With the 28 October election around the corner, Tanzania’s opposition has mounted a spirited campaign despite numerous impediments and attempts to discredit them. Their decision to rally behind one candidate, Chadema’s Tundu Lissu, has fuelled his campaign and increased his chances of clinching the presidency. At the same time, the ruling Chama Cha Mapinduzi’s (CCM) use of the state apparatus to disrupt the opposition continues unabated.
President John Magufuli’s promise of a free and fair election is being tested, with the electoral field remaining uneven. While CCM loyalists praise Magufuli for keeping his promise, the opposition has a different perspective. The pre-election environment might have been relatively violence-free, but the fairness of the whole electoral process is a different matter.
Magufuli’s ascension to the presidency has seen an accelerated decline of Tanzania’s democracy. The political environment is filled with fear and people are reluctant to exercise their rights since the passing of several new restrictive laws such as the amendment of the Political Parties Act, the Cybercrime Act and the Media Service Act.
And while the state media presents a smokescreen of free and fair election preparations, subtle forms of intimidation and violence – such as blocking opposition motorcades en route to rallies – are being used to frustrate campaign efforts by the opposition.
In the past two months, several senior opposition members across mainland Tanzania have been arrested, denied permission to hold rallies, and their party supporters intimidated. The National Electoral Commission and the Zanzibar Electoral Commission have disqualified opposition candidates from contesting, on frivolous grounds.
Nearly 30% of Chadema councillors were disqualified when they presented their credentials in August. While some were eventually returned, the process was opaque and fraught with irregularities. The past few months have seen a long list of abductions, acts of violence and suppression of freedom of expression – most documented but unresolved.
The average Tanzanian hasn’t seen improvements in their daily lives and household economies during Magufuli’s tenure. Despite rampant inflation and the rising price of basic goods and services, civil servants’ salaries have not increased since 2016. This largely untold story is hard to believe against the backdrop of the World Bank’s declaration that Tanzania is a middle-income country.
Using the draconian Statistics Act, the state has clamped down on any fact telling by journalists and researchers relating to the economy, election or even COVID-19. Anything that goes against the current president’s declarations is disallowed.
A telling case was the June suspension of Fatma Karume’s law license. A High Court judge found that Karume – the daughter of retired Zanzibar president Amani Abeid Karume – launched a ‘rude’ and ‘inappropriate’ petition challenging the appointment of Adelardus Kilangi, a well-known CCM member, as attorney-general. Karume was disbarred in September and her name was struck from the advocates roll by the Tanganyika Law Society.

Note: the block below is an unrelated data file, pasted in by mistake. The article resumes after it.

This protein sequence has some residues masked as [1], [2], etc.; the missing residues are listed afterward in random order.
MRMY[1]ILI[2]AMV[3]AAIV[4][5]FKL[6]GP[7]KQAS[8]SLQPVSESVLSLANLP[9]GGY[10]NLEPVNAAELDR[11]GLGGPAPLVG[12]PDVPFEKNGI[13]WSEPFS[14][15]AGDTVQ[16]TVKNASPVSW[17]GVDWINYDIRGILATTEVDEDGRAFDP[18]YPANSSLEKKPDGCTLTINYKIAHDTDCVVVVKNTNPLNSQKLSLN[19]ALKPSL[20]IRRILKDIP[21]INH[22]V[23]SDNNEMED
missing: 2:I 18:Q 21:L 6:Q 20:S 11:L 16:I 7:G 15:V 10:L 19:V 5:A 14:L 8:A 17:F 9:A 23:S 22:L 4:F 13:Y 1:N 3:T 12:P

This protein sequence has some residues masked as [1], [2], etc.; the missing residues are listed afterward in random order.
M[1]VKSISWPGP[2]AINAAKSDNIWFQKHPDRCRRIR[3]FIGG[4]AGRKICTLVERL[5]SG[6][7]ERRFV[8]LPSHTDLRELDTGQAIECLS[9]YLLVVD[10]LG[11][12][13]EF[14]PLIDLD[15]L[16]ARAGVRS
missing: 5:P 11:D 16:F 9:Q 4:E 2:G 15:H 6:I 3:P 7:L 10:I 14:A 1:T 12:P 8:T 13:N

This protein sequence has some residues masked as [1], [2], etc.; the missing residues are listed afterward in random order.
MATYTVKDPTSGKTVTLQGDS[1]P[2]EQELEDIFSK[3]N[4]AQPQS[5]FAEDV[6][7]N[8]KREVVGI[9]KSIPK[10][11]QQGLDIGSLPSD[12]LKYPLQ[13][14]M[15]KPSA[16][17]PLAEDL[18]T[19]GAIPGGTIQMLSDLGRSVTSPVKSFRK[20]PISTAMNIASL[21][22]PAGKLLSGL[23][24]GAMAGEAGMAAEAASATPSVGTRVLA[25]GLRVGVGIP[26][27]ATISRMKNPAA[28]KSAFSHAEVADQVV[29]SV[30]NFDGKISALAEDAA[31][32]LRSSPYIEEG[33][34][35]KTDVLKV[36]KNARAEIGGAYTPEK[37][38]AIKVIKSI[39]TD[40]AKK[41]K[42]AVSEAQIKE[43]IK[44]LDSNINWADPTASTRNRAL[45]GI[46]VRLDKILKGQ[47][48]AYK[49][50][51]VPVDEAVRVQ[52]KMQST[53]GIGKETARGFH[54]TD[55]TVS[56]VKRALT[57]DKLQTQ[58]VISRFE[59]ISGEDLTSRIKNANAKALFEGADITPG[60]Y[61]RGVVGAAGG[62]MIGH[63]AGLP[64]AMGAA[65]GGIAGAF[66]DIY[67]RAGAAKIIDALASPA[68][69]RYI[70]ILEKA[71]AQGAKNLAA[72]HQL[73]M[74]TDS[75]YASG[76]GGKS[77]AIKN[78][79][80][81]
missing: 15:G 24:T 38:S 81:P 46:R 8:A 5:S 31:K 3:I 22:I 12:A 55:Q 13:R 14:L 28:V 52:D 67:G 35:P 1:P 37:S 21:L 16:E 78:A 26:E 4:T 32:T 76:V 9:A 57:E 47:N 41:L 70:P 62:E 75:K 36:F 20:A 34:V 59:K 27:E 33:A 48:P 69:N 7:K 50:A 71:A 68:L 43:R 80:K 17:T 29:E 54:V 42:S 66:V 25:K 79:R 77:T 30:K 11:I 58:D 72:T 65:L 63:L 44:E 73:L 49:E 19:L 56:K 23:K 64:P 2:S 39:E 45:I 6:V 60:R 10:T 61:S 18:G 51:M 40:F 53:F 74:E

All this inhibits the free flow of information, which is vital to ensuring that citizens are well-informed ahead of the 28 October poll. Meanwhile Magufuli continues to declare that Tanzania is a democracy that runs free and fair elections, and is free of COVID-19.
The partial application of rules by the National Electoral Commission is targeted and is preventing opposition forces from gaining momentum ahead of the elections. Lissu has faced numerous hurdles in his campaign since returning to Tanzania. Recently he was slapped with a seven-day suspension from holding political rallies without a hearing or a chance to state his case before the electoral commission.
The international community, especially western countries, has voiced its concern over the deteriorating political playing field in Tanzania. United States Senator Jim Risch, chairman of the Senate Foreign Relations Committee, criticised Lissu’s suspension on bogus charges, raising serious questions about the independence of Tanzania’s electoral commission.
He noted the political violence and repression of opposition candidates, restrictions on independent media, lack of autonomy and transparency by electoral officials, and government authorities’ interference. This, Risch said, reflected Tanzania’s history of flawed elections and the country’s democratic erosion over the past five years.
The National Electoral Commission is not an impartial actor in the process, as pointed out by ACT-Wazalendo Chairman Seif Sharif Hamad: ‘The current setup of the electoral commission does not guarantee free polls, as it favours the ruling party since the chairman and some other officials are appointed by the president, who is the ruling party leader.’ Opposition parties have consistently called for an independent monitor to oversee the elections, warning that they won’t be free otherwise.
The upcoming elections will, it seems, be another disheartening exercise lacking in the credibility needed to develop a strong democracy. Tanzania is not alone among African countries whose electoral processes are a sham. Despite this, neither the Southern African Development Community nor the African Union have done enough to restore the democratic deficit on the continent.
Ringisai Chikohomero, Researcher, ISS Pretoria
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